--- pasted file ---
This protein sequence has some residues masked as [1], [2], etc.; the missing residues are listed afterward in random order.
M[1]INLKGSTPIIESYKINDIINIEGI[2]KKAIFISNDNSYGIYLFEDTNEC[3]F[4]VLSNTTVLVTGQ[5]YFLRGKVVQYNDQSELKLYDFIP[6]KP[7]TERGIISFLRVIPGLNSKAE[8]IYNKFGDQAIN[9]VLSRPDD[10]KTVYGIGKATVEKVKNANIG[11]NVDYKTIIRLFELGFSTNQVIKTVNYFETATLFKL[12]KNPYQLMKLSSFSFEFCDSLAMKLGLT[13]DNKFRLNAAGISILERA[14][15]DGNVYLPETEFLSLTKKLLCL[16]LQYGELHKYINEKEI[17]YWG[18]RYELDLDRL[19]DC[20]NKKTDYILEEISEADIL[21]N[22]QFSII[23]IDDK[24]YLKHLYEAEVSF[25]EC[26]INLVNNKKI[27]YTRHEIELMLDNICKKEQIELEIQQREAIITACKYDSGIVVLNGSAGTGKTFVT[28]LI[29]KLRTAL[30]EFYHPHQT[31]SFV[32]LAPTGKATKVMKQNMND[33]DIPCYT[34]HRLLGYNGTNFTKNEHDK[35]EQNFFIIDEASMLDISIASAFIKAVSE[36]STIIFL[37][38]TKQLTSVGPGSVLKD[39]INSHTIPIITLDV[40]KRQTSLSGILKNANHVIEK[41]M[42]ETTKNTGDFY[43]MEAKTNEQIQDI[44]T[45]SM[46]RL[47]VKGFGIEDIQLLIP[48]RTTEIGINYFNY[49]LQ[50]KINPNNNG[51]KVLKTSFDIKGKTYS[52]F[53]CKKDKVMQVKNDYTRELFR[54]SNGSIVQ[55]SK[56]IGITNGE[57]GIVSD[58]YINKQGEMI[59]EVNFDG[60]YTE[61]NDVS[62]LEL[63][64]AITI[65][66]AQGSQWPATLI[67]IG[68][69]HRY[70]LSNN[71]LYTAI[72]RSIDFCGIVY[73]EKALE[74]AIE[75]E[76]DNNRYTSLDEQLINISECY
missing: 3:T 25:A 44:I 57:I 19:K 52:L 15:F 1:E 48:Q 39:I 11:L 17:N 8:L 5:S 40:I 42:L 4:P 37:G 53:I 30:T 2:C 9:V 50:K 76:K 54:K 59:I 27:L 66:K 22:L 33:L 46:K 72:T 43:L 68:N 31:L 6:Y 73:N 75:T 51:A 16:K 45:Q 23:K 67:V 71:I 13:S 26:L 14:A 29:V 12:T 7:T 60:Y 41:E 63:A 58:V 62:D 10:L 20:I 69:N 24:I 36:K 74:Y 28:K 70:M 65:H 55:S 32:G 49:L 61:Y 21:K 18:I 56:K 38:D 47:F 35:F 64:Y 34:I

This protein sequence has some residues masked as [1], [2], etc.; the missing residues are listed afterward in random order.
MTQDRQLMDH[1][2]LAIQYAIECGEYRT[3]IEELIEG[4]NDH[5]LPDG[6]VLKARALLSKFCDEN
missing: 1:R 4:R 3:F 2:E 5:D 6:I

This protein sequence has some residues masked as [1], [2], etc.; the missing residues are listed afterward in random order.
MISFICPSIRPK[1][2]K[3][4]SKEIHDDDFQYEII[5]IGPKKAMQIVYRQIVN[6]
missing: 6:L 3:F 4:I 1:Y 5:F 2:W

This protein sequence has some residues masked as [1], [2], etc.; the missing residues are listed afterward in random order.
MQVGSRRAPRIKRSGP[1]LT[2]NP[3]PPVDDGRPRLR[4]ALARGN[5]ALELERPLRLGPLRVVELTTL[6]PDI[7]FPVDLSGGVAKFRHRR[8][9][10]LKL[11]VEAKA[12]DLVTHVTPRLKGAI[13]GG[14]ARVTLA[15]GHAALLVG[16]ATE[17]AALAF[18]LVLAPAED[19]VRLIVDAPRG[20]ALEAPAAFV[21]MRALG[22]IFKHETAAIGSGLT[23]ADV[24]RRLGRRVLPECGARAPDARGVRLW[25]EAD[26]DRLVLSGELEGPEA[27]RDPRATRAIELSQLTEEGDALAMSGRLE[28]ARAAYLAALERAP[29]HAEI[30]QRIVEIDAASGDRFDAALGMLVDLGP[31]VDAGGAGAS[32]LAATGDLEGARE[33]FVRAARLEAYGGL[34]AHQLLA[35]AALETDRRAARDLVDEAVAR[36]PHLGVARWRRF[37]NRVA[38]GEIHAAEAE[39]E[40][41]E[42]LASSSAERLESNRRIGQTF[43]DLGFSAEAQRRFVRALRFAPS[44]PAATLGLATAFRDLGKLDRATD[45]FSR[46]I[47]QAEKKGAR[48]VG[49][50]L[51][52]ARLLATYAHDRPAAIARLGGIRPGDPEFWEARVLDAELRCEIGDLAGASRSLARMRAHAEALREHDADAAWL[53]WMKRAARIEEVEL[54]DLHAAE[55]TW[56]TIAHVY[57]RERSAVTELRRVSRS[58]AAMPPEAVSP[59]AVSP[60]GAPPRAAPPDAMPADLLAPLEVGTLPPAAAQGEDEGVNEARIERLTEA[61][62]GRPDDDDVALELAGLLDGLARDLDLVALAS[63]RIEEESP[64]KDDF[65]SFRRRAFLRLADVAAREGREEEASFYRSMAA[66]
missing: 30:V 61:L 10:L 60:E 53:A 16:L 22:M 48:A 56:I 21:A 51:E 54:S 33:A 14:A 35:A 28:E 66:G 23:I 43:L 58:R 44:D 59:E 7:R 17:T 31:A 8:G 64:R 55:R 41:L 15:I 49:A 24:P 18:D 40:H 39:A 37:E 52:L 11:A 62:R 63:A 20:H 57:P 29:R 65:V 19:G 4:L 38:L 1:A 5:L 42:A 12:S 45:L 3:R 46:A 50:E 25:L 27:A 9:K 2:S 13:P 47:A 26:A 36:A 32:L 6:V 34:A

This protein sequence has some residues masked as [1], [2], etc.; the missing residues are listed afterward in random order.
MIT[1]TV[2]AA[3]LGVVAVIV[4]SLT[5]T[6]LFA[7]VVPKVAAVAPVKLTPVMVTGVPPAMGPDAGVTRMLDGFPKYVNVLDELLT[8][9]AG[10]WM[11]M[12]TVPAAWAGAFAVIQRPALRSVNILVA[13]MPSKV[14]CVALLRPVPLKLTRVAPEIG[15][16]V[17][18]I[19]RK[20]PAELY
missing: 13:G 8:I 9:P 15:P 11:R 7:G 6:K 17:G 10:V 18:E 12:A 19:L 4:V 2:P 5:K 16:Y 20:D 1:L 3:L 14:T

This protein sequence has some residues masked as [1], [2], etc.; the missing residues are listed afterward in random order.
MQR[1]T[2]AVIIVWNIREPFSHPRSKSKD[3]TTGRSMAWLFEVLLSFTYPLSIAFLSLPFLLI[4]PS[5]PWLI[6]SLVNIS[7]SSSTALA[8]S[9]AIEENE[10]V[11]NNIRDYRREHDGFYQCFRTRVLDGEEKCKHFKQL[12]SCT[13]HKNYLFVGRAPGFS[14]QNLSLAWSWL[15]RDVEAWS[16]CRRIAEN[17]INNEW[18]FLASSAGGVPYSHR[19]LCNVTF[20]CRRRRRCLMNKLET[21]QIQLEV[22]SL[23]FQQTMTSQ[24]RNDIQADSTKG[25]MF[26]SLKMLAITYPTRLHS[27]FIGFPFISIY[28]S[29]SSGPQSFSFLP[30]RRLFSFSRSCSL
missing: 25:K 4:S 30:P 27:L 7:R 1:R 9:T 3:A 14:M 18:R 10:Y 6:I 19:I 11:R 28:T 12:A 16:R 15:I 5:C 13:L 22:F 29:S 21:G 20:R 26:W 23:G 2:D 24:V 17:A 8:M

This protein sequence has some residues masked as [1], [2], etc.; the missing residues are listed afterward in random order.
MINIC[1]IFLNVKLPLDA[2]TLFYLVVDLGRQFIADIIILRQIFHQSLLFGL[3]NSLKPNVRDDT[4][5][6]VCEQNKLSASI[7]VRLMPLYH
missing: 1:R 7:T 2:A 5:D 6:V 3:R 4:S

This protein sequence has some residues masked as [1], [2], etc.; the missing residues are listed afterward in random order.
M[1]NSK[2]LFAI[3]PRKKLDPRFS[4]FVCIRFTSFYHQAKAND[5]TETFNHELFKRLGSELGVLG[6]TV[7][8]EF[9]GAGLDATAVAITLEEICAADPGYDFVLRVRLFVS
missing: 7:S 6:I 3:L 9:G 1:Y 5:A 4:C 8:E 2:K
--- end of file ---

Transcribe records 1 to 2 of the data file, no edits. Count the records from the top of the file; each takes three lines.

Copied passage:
This protein sequence has some residues masked as [1], [2], etc.; the missing residues are listed afterward in random order.
M[1]INLKGSTPIIESYKINDIINIEGI[2]KKAIFISNDNSYGIYLFEDTNEC[3]F[4]VLSNTTVLVTGQ[5]YFLRGKVVQYNDQSELKLYDFIP[6]KP[7]TERGIISFLRVIPGLNSKAE[8]IYNKFGDQAIN[9]VLSRPDD[10]KTVYGIGKATVEKVKNANIG[11]NVDYKTIIRLFELGFSTNQVIKTVNYFETATLFKL[12]KNPYQLMKLSSFSFEFCDSLAMKLGLT[13]DNKFRLNAAGISILERA[14][15]DGNVYLPETEFLSLTKKLLCL[16]LQYGELHKYINEKEI[17]YWG[18]RYELDLDRL[19]DC[20]NKKTDYILEEISEADIL[21]N[22]QFSII[23]IDDK[24]YLKHLYEAEVSF[25]EC[26]INLVNNKKI[27]YTRHEIELMLDNICKKEQIELEIQQREAIITACKYDSGIVVLNGSAGTGKTFVT[28]LI[29]KLRTAL[30]EFYHPHQT[31]SFV[32]LAPTGKATKVMKQNMND[33]DIPCYT[34]HRLLGYNGTNFTKNEHDK[35]EQNFFIIDEASMLDISIASAFIKAVSE[36]STIIFL[37][38]TKQLTSVGPGSVLKD[39]INSHTIPIITLDV[40]KRQTSLSGILKNANHVIEK[41]M[42]ETTKNTGDFY[43]MEAKTNEQIQDI[44]T[45]SM[46]RL[47]VKGFGIEDIQLLIP[48]RTTEIGINYFNY[49]LQ[50]KINPNNNG[51]KVLKTSFDIKGKTYS[52]F[53]CKKDKVMQVKNDYTRELFR[54]SNGSIVQ[55]SK[56]IGITNGE[57]GIVSD[58]YINKQGEMI[59]EVNFDG[60]YTE[61]NDVS[62]LEL[63][64]AITI[65][66]AQGSQWPATLI[67]IG[68][69]HRY[70]LSNN[71]LYTAI[72]RSIDFCGIVY[73]EKALE[74]AIE[75]E[76]DNNRYTSLDEQLINISECY
missing: 3:T 25:A 44:I 57:I 19:K 52:L 15:F 1:E 48:Q 39:I 11:L 17:N 8:L 5:S 40:I 42:L 4:P 37:G 53:I 30:T 2:C 9:V 50:K 76:K 54:K 59:I 27:L 66:K 22:L 33:L 46:K 72:T 43:L 68:N 31:L 6:Y 73:N 75:T 51:A 16:K 45:Q 23:K 67:V 71:I 13:S 26:L 14:A 29:V 12:T 7:T 60:Y 41:E 63:A 58:V 62:D 10:L 20:I 69:N 24:I 36:K 74:Y 28:K 70:M 65:H 55:S 32:G 49:L 61:Y 21:K 18:I 56:K 38:D 47:F 35:F 64:Y 34:I

This protein sequence has some residues masked as [1], [2], etc.; the missing residues are listed afterward in random order.
MTQDRQLMDH[1][2]LAIQYAIECGEYRT[3]IEELIEG[4]NDH[5]LPDG[6]VLKARALLSKFCDEN
missing: 1:R 4:R 3:F 2:E 5:D 6:I